YOU ARE INVITED! Saturday March 12, 2016 2:00 PM Friends of Shoal Harbour Guided Bird-Watching Tour and Supporters’ Tea

Calling all nature lovers, bird watchers and Saanich peninsula residents! Come and enjoy a guided walk, some bird watching and refreshments! Find out more about FOSH  – the Friends of Shoal Harbour group – and our new partnership with Nature Canada and with the other two local bird sanctuaries: Victoria Harbour and Esquimalt Lagoon!

Join FOSH members and supporters on Saturday March 12, 2016, for a FREE guided bird-watching tour along the Scoter Trail in Patricia Bay, followed by afternoon tea at St. John’s United Church (10990 West Saanich Road).

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Kerry Finley (foreground) informs the FOSH Birdwalk attendees about the obliging waterfowl presenting themselves along the Scoter Trail

For the bird-watching tour, meet at 2:00 pm at Patricia Bay Park (West Saanich road just north of the VAA seaplane ramp), rain or shine. If weather permits and there are enough folks, we will form a second party to survey Roberts Bay in Sidney as well! The afternoon tea runs from 3:15 pm to 4:30 pm.  At the tea there will be some delicious goodies, music and poetry readings, and a brief presentation on the Migratory Bird Sanctuary, our “sister sanctuaries” in Victoria and Esquimalt and our partnership with Nature Canada to promote the “Naturehood” concept. Everybody is welcome.

The Friends of Shoal Harbour Migratory Bird Sanctuary (FOSH)support the continued protection and enjoyment of the 1931 Migratory Bird Sanctuary that occupies Tsehum Harbour and Roberts Bay, and the protection and enjoyment of the “naturehood” of the Saanich Peninsula (see the FOSH

For more information and to register for this FREE event, please contact

Sue Staniforth, FOSH Chair, at 250-655-6300 or Hope to see you there!

Please pass this invitation on to anyone else you think might be interested

– Many thanks!

La La Land with Otters



Marine Otter with Large Inflated Sculpin, Roberts Bay 10 Feb, 2016.

courtesy of Kerry Finley:

This winter season has been easy for the Buffleheads. The Beaufort Eagles have wasted little effort and have only managed to cull two that I’m aware of so far ( which they consume in the nearby O.J. Williams Fir).
The large female otter, an experienced and stealthy predator of Buffleheads, with three pups that terrorized the flock last winter, has not reappeared, but one of her pups perhaps, has taken up residence and causes a high level of wariness and defence behaviour. They know that they have little to fear since this juvenile has not learned the necessary stealth tactics.
Yesterday, a dull drizzly day, the otter dragged its catch from the centre of the bay to the bladder kelp patch below and proceeded with much caution in eating its thorny puffed prey alive.


SHOAL HARBOUR SANCTUARY, part of the Southern Salish Sea IBA network

courtesy of Kerry Finley:
If you take a walk on Lochside, you’ll find an IBA sign, featuring the Heerman’s Gull and fellow inhabits of our waterfront.
I’ve been a Caretaker of “Sidney Channel” IBA since its inception. It got charged up with the energy of Krista Englund, and is being recharged with the new BC Coordinator, Krista Kaptein. Rob Gray, the new Co-Caretaker in training, is absorbing some of the deep cultural and natural history of the area.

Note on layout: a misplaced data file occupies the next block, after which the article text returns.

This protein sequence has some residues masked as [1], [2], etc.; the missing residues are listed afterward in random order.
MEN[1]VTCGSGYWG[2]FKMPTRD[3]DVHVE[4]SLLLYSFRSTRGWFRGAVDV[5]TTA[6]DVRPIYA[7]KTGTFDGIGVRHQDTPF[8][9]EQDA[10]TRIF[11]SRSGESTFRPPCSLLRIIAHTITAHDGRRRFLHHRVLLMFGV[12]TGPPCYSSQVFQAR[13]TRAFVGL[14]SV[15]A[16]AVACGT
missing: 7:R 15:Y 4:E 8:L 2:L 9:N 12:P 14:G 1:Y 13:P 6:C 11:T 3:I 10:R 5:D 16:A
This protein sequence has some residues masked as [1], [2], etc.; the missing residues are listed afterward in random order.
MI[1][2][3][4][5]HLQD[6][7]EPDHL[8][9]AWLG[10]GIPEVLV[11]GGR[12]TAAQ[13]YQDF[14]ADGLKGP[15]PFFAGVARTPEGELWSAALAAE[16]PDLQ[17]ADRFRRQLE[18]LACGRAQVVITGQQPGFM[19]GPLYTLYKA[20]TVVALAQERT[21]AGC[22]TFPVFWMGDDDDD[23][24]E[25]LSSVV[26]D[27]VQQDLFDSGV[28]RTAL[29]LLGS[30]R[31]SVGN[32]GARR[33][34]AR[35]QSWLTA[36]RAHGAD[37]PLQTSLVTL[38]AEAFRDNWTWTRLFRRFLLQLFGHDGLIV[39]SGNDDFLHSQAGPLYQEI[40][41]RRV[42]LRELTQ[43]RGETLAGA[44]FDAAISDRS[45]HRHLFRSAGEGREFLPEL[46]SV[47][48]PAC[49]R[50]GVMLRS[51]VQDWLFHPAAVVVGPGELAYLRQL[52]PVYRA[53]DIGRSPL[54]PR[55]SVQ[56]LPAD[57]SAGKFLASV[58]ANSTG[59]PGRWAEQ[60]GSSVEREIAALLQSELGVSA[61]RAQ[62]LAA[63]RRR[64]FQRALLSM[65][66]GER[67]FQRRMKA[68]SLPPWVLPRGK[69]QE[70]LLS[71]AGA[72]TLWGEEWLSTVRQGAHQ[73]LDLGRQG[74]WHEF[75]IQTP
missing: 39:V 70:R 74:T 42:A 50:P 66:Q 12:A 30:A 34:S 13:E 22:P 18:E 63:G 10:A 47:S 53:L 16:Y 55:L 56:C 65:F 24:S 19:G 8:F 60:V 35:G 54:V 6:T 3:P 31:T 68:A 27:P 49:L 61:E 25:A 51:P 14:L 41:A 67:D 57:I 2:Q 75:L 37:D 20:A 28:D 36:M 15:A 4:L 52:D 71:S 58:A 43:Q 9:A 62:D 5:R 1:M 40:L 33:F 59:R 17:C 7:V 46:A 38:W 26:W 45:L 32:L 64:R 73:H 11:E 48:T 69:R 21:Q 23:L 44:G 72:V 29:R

One of our outstanding migratory guests is the Heerman’s Gull, at the northern most extension of its range, hailing from its single breeding colony, Isla Rasa, in the Sea of Cortez. It was Krista Englund who saw her first “HEEG” on the Salish Sea, which is how it got its name, Here Man, now. Krista was so impressed she introduced the “Sombrero Gull” to our local councils, who were so impressed they placed an IBA sign with its Heerman’s Gull on the most prominent promenade overlooking the IBA. We are hoping to re-kindle our international connection to our Sister IBA Isla Rasa, and are now working on a cooperative monitoring program with the Canadian Wildlife Service and the Coastal Waterbird Survey on Surfside’s “Isla Heerman”.
We are blessed with this vista of Mount Baker and three reefs on Surfside Bay that constitute essential roosts for Heerman’s Gulls, and a diversity of seabirds and shorebirds. This is the first glimpse that millions of tourists have of Vancouver Island as they rush to and from the ferries ( both domestic and international) and the airport.
We are fortunate too that this IBA is contiguous with Shoal Harbour Migratory Bird Sanctuary, one of the oldest migratory bird sanctuaries on Vancouver Island, along with our Sister Sanctuaries in Victoria and Esquimault Lagoon. As Jaques Sirois, the energetic chair of Victoria MBS has rightly claimed, we Three Sister Sanctuaries on the Southern Salish Sea have the best urban wildlife viewing opportunities in Canada, and yet few are aware of it, and its possibilities. Jacques has led the way in developing inspirational artworks in Victoria Harbour sanctuary and demonstrating connectivity within the framework of a UNESCO Biosphere Reserve.
In this centenary of the first International Migratory Bird Convention, we are hopeful that Canada will renew it commitment to the protection of these important habitats. “Caretakers” have helped to pave the way. If you have questions, contact Krista Kaptein, IBA Coordinator <>.